Patients who suffer from keratoconus experience vision problems as well as issues with the shape of their eyes. This can make wearing contacts complicated. Thankfully our La Jolla eye care center offers the lastest options in contact lenses. Our eye care experts will go over all of your contact lens option and help determine a solution that enhances vision without great discomfort.
We'd like to consider how scleral lenses may be an ideal option for treating keratoconus. Let's start first by going over the basics of keratoconus.
Keratoconus is a condition in which the eye bulges outward rather than remaining round and spherical. In some ways, the eye resembles a football in shape rather than a baseball. This is typically the result of a thin cornea or the thinning of the corneas.
When keratoconus occurs, it can result in progressive nearsightedness and irregular astigmatism. It's estimated than 1 in every 2,000 people experience this condition.
The most common signs and symptoms of keratoconus are as follows:
If you notice any sudden worsening of vision, it's a good idea to consider seeing your eye doctor or a vision specialist.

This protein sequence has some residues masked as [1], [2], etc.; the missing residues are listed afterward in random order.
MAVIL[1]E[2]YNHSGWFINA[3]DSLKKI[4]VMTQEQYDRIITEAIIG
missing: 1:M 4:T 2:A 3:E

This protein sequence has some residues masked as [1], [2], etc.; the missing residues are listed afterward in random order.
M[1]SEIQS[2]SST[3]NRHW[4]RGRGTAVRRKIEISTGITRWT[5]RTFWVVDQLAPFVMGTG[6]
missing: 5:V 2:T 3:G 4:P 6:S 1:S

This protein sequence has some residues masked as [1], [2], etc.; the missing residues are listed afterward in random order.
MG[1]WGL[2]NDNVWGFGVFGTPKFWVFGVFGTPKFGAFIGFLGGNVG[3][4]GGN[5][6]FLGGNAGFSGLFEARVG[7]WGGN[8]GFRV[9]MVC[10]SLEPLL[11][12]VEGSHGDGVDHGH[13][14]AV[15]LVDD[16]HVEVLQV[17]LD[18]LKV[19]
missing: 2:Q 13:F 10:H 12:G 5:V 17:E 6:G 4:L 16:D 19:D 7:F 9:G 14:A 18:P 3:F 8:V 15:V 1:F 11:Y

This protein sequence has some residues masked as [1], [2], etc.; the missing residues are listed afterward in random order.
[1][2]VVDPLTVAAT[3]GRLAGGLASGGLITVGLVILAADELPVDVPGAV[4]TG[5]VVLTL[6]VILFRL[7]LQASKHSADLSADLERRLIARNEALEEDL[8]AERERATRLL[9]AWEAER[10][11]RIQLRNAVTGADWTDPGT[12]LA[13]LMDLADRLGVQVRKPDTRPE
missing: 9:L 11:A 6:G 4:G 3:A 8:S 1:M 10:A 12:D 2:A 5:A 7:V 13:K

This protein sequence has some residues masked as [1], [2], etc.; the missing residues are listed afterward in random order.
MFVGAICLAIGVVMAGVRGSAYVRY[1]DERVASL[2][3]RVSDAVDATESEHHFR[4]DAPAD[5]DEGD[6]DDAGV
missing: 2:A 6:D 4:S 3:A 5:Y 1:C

Scleral contact lenses are gas permeable contact lenses that are wider in diameter than traditional contacts. These large-diameter contact lenses cover up the entire surface of the cornea, effectively replacing a misshapen cornea with a perfectly formed corneal surface instead.
Scleral contact lenses may be used to treat patients who have other kinds of corneal shape irregulatieis. The space between the scleral contact lens and the cornea creates a fluid reservoir, which can help people who suffer from dry eye syndrome as well.
Good candidates for scleral contact lenses tend to be people who suffer from serious cases of keratoconus. In early stages of the condition, a traditional gas permeable lens tends to be recommended. When that lens cannot be centered properly, that's when a scleral contact will be considered.
During the consultation process, we can determine if scleral contacts are best suited for you and your eyes. We will consider how advanced your keratoconus is and whether or not it warrants a large-diameter contact lens or other treatment options.
Scleral contact lenses are quite effective at treating keratoconus in mild to moderate stages. Patients experience improved vision and findd the lenses themselves to be relatively comfortable, all things considered. If the patient's cornea shape continues to change, treatment may be modified to take this into account.
If scleral contact lenses are not ideal for a patient with keratoconus, there are other contact lenses to consider. These include:
In severe cases of keratoconus or in cases in which a patient's corneas are scarred, surgery may be recommended. This might include the use of cornea inserts or a full corneal transplant.
For more information about contact lenses made specifically for people with issues affecting eye shape and corneal contour, be sure to contact our team of experienced eye doctors today. Our team looks forward to your visit and discussing these matters in greater detail.